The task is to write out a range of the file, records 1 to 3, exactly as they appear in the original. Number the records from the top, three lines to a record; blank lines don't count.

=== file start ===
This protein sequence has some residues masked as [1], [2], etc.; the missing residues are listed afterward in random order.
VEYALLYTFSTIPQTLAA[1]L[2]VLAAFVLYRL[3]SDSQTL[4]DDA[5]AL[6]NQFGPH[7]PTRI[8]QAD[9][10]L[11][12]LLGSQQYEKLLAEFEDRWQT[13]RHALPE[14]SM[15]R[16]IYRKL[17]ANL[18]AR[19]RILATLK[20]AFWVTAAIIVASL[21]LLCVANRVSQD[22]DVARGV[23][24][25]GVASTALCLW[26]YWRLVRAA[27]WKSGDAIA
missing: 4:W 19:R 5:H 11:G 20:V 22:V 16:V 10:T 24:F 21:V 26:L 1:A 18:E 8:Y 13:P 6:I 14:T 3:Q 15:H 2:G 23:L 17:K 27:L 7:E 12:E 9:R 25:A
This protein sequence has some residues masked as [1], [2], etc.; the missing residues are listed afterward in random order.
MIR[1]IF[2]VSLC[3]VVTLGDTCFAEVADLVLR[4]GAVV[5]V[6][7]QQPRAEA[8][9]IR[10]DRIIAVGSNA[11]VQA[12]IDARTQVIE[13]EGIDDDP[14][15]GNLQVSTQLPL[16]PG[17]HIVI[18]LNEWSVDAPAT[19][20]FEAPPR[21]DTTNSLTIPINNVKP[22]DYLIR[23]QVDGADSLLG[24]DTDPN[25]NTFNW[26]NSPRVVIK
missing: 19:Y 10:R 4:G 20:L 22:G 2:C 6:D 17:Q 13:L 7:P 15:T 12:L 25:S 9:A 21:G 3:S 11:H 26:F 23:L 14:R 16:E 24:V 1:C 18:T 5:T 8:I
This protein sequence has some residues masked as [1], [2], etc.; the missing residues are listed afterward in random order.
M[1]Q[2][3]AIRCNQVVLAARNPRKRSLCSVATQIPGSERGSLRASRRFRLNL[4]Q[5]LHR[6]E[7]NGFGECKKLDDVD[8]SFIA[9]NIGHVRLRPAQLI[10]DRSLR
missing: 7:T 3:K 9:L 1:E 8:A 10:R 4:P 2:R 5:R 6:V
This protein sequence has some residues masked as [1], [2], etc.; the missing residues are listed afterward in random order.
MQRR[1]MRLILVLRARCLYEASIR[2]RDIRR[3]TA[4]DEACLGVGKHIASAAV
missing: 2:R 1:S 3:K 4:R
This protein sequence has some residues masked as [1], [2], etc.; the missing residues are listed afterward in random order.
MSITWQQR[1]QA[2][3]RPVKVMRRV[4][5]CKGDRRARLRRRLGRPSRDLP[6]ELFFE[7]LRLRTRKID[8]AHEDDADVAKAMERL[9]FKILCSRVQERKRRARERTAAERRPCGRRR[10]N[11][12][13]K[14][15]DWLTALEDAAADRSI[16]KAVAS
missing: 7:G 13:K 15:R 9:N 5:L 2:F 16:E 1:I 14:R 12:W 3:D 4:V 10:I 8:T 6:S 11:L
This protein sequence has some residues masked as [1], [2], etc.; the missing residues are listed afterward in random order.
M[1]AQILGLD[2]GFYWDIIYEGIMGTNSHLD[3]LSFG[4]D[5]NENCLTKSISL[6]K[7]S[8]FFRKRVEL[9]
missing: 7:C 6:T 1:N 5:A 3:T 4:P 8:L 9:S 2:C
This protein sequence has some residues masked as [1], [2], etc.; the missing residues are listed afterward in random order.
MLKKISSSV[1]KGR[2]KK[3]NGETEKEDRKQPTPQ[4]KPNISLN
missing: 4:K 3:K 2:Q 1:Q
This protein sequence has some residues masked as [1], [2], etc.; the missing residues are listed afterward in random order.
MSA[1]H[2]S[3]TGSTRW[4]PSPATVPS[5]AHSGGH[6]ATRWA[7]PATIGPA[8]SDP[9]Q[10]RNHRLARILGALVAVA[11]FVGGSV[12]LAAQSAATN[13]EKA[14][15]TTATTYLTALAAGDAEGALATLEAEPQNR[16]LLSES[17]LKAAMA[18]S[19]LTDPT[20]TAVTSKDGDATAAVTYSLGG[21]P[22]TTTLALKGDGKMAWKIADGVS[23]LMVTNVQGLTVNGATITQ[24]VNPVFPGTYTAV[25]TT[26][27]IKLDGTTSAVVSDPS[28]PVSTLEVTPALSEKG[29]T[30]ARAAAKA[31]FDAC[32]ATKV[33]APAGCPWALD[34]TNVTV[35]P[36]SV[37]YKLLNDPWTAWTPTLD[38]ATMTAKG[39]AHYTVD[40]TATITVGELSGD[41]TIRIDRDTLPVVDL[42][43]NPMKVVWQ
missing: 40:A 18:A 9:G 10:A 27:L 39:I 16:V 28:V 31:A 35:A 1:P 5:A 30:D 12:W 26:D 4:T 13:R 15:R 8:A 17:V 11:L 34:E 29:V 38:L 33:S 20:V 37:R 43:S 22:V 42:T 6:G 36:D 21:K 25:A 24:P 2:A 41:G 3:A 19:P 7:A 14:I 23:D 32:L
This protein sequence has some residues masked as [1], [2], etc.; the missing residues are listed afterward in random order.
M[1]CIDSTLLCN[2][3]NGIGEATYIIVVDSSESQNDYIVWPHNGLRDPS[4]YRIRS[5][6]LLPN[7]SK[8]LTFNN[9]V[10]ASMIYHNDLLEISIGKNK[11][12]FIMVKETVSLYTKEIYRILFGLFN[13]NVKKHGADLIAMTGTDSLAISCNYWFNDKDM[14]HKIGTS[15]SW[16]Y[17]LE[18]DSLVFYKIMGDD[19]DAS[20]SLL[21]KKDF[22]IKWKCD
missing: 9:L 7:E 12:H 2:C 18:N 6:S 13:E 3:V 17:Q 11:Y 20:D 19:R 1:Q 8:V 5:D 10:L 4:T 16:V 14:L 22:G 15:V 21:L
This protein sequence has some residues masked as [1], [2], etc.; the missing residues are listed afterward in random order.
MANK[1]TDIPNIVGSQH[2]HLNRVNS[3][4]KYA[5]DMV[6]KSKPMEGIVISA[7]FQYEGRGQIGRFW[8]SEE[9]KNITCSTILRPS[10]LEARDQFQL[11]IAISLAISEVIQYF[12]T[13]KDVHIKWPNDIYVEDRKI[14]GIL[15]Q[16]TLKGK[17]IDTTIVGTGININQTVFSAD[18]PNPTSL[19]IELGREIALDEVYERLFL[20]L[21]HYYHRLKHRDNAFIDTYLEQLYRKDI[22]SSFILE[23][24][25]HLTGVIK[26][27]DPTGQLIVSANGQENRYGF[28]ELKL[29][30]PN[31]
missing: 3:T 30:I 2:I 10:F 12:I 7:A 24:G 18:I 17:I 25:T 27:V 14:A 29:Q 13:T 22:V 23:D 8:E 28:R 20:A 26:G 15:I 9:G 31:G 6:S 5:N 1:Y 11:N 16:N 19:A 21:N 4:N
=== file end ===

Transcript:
This protein sequence has some residues masked as [1], [2], etc.; the missing residues are listed afterward in random order.
VEYALLYTFSTIPQTLAA[1]L[2]VLAAFVLYRL[3]SDSQTL[4]DDA[5]AL[6]NQFGPH[7]PTRI[8]QAD[9][10]L[11][12]LLGSQQYEKLLAEFEDRWQT[13]RHALPE[14]SM[15]R[16]IYRKL[17]ANL[18]AR[19]RILATLK[20]AFWVTAAIIVASL[21]LLCVANRVSQD[22]DVARGV[23][24][25]GVASTALCLW[26]YWRLVRAA[27]WKSGDAIA
missing: 4:W 19:R 5:H 11:G 20:V 22:V 16:V 10:T 24:F 21:V 26:L 1:A 18:E 8:Y 13:P 6:I 14:T 3:Q 15:H 2:G 23:L 17:K 27:L 7:E 12:E 9:R 25:A
This protein sequence has some residues masked as [1], [2], etc.; the missing residues are listed afterward in random order.
MIR[1]IF[2]VSLC[3]VVTLGDTCFAEVADLVLR[4]GAVV[5]V[6][7]QQPRAEA[8][9]IR[10]DRIIAVGSNA[11]VQA[12]IDARTQVIE[13]EGIDDDP[14][15]GNLQVSTQLPL[16]PG[17]HIVI[18]LNEWSVDAPAT[19][20]FEAPPR[21]DTTNSLTIPINNVKP[22]DYLIR[23]QVDGADSLLG[24]DTDPN[25]NTFNW[26]NSPRVVIK
missing: 19:Y 10:R 4:G 20:L 22:G 2:C 6:D 17:Q 13:L 7:P 15:T 12:L 25:S 9:A 21:G 3:S 11:H 26:F 23:L 14:R 16:E 24:V 1:C 18:T 5:T 8:I
This protein sequence has some residues masked as [1], [2], etc.; the missing residues are listed afterward in random order.
M[1]Q[2][3]AIRCNQVVLAARNPRKRSLCSVATQIPGSERGSLRASRRFRLNL[4]Q[5]LHR[6]E[7]NGFGECKKLDDVD[8]SFIA[9]NIGHVRLRPAQLI[10]DRSLR
missing: 7:T 3:K 9:L 1:E 8:A 10:R 4:P 2:R 5:R 6:V